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"The artworks for these prints come from a solo exhibition, ‘Art eats its young’ shown at Artereal Gallery. The body of work developed over a sort of (constant) mental dilemma over my position as a Chinese-Australian artist growing up in a very Western religious environment. The conflict between my morals, position on religion and lack of education over Chinese traditions and folklores made me, as a Chinese-Australian person what to learn more about Chinese superstitions, mythology and culture which conflicted with my family’s faith. I guess you could say it was a way for me to try and reconcile with it all in the creative way I knew."
- Louise Zhang
Portrait by Levon Baird
“As soon as The Social Outfit reached out to me I was 100% on board! I’ve been aware of TSO for a while and really admire what they stand for and how they ACTIVELY support migrants and refugees. I come from a migrant family and have experienced the hardship – both financial and emotional, the difficulty and racism faced towards BIPOC people. My parents have quite literally given up everything so that I could have a privilege life. My dad gave up his dream to be a teacher so that I could be an artist. For that, I am eternally grateful. But what they have achieved took so much resilience, determination and generosity. This is a very small way to give back."
- Louise Zhang
Louise Zhang is a multidisciplinary artist whose practice spans painting, sculpture and installation. With an interest in horror cinema, particularly the body horror genre, Zhang is interested in the dynamics between the attractive and repulsive. By exploring how themes of perceived innocence such as prettiness and cuteness can be contrasted with notions of the perverse and monstrous, Zhang explores the intersection of fear, anxiety and a sense of otherness in the construction of identity.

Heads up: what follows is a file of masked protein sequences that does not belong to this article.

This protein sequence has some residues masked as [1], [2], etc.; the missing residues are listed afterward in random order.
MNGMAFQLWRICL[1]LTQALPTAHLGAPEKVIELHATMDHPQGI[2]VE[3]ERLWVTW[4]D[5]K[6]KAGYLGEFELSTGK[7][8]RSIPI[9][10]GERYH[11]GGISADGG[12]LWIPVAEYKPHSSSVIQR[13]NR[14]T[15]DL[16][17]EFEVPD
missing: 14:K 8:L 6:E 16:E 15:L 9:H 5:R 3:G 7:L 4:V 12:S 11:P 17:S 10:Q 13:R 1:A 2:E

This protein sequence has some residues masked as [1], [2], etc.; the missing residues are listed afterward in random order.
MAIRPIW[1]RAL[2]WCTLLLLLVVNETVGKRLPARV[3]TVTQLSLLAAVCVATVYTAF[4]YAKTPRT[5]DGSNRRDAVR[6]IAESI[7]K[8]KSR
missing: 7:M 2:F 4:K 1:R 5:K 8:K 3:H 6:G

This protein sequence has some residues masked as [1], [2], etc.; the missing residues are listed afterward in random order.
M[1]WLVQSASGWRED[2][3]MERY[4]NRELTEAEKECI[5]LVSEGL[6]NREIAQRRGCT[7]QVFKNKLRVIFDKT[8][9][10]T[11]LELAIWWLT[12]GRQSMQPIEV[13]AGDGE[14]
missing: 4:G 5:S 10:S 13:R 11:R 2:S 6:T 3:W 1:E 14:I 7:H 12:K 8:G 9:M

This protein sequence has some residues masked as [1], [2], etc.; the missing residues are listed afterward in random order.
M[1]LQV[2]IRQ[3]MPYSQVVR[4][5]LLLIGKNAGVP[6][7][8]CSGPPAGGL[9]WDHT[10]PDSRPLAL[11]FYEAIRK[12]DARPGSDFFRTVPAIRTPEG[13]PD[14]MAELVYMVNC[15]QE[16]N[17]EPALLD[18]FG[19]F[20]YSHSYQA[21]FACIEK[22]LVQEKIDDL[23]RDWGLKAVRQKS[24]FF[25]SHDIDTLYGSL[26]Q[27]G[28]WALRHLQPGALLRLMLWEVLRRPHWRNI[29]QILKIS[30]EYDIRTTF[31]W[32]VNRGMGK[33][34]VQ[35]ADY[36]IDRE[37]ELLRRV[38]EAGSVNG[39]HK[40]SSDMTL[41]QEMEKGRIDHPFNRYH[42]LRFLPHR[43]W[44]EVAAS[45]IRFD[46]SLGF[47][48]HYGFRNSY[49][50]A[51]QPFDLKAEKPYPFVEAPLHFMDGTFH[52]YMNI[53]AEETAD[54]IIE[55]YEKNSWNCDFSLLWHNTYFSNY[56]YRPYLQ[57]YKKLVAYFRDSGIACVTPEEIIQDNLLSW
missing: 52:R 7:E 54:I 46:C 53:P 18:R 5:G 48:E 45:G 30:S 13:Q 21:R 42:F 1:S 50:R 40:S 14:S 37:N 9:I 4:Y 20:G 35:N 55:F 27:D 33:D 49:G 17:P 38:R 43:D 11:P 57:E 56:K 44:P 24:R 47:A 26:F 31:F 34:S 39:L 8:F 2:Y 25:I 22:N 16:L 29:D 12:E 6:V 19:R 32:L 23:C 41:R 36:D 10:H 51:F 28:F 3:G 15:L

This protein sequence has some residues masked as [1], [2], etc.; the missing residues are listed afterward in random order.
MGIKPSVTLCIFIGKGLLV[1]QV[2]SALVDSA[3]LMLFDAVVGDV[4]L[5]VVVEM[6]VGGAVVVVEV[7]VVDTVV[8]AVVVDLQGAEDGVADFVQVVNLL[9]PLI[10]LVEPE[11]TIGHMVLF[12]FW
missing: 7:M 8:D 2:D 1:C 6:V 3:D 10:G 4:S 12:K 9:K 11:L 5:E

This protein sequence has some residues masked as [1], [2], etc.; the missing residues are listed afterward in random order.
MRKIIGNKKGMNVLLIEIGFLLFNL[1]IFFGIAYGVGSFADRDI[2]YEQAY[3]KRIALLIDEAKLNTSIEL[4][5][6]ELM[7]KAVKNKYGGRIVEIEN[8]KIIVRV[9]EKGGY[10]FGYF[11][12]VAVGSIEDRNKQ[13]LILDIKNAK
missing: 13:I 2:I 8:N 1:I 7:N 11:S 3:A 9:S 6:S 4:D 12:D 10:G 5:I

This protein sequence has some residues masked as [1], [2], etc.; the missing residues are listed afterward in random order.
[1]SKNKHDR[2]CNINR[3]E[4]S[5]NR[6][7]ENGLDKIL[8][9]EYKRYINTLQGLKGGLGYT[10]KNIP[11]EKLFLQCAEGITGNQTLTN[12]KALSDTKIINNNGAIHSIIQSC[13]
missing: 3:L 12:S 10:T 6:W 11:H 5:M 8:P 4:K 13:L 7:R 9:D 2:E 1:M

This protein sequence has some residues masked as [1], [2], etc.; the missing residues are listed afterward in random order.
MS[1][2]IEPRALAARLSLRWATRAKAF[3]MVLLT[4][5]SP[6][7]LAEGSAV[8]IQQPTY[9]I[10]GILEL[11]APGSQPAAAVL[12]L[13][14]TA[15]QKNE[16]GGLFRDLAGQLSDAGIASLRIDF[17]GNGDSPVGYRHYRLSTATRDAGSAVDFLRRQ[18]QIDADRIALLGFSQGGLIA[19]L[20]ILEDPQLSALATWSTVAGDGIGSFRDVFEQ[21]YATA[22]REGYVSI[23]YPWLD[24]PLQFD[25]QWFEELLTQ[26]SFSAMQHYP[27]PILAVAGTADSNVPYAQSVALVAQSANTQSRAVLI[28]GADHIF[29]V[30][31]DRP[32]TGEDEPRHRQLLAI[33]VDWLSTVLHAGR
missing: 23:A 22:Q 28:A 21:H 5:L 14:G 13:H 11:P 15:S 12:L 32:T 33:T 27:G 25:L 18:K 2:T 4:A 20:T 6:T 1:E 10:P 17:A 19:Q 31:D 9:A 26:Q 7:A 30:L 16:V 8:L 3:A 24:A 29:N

Exhibition photos by Zan Wimberley
About Art eats its young:
Referencing this Taoist mythology, Zhang’s new paintings, sculptures and scroll-like banners incorporate demons, dismembered body parts and organs drawn from anatomy books, and cartoon-like ‘gore’ – overlaid with delicate illustrations of peonies, koi fish, scholar rocks and lunar imagery – all painted in the artists signature sugary palette. The resulting visual cacophony (a disjointed and disorientating mash-up of symbols and imagery) represents an attempt on Zhang’s part to reconcile and make sense of the fissures and contradictions that define her own identity. As a ‘third culture kid’ with a strict Christian upbringing, Zhang was discouraged from engaging with or learning about the superstitions that form such an inherent part of Chinese mythology and culture. Likewise, her teenage love of western horror films and gothic subculture, and her art making practice in general, were derided by her family as being sources of anxiety and depression. By researching and integrating these seemingly disparate sources of artistic inspiration into her latest series of works, Zhang documents her attempts at both constructing and deconstructing her own personal and cultural identity.